Worn by the undeniably dashing Jack Sparrow of Pirates of the Caribbean, the Sparrow combines a mustache with a soul patch and a goatee split into two braids off the bottom of the chin. We won’t blame you if you decide to sport some black eyeliner and seafaring garments to go with the look.
Rap Industry Standard
So called because of its popularity amongst rappers, the Rap Industry Standard is a pencil-thin ring around the mouth, skirting the top lip, tracing the sides of the mouth down to the jaw, and following the jawline along the chin. It takes care to keep it very thin without a shaving misstep ruining the entire thing, so exercise caution.
You probably know what this one is without us having to tell you, but it would be remiss of us not to include it in a list of goatee styles. A short patch of hair beneath the bottom lip, the Soul Patch is one of the most versatile styles you can have in your stylistic toolbox; it can be mixed and matched with a huge number of mustaches and beards to vary your look — almost always with good results. Wear it on its own, a dashing testament to how hip you are; or combine it with a mustache or beard of your choosing.
Similar to a Soul Patch, the Chin Puff is achieved by growing out the patch of hair beneath the lip to extend beyond the base of the chin. The ‘puff’ comes from the fact that the hair spreads out to a greater width than it grows out of the face, before tapering into a gentle point at the end. You might find this comes naturally; or you can use a beard balm or other styling agent to get the look.
Further showing the versatility of the Soul Patch, this style is another variant which has been grown out beyond the edge of the chin. There’s some flexibility in the shape, but generally its main distinction with the Chin Puff is that it tends to be tapered to at least a rough point, rather than growing uncontrolled or having a puff in between the base and the end.
Imperial Napoleon III
Technically, the style requires a mustache to truly resemble its namesake, the French Emperor Napoleon III. It’s comprised of what could probably be described as a Petit Goatee grown out to a few inches length, in conjunction with an English style mustache with a bushy upper lip and long, tapered ends. There’s room for variation in the goatee section of this beard, and men with curly or wavy hair may wish to experiment with growing it long enough to allow their natural volume to show. It’s a bold style, literally fitting for an Emperor; but you’re not growing a goatee to look like everyone else in the world, so embrace it.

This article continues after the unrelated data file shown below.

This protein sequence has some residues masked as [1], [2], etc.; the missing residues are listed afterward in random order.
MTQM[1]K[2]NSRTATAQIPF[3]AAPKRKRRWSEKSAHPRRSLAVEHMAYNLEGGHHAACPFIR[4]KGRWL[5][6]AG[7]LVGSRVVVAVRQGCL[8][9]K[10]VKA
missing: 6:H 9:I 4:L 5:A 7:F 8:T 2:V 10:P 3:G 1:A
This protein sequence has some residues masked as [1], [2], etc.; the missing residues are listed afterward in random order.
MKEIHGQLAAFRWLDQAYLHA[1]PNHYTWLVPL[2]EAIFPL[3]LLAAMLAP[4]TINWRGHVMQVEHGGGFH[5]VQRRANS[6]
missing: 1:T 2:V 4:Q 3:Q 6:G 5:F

We’ve included a section here for long goatees, but to be honest, there are no styles of goatee that change particularly between a long and short goatee. Any of the styles above can be tried with a little extra growth if you prefer something longer, and the Circle Beard is probably the best suited to this. However, at Noble Grooming, we care about your style. So our counsel to you is to be careful when growing a goatee long, as it’s easy to leave the bounds of ‘stylish’ if not managed correctly. Stay classy, beardsman.
Caring for your goatee
Whatever your style of goatee, don’t forget that all beards need maintenance. And a good quality beard oil is a critical part of any good maintenance routine, and will work wonders for grooming your goatee. So use a beard oil, and always keep well-groomed and well-maintained; and your goatee will bring you compliments for years to come.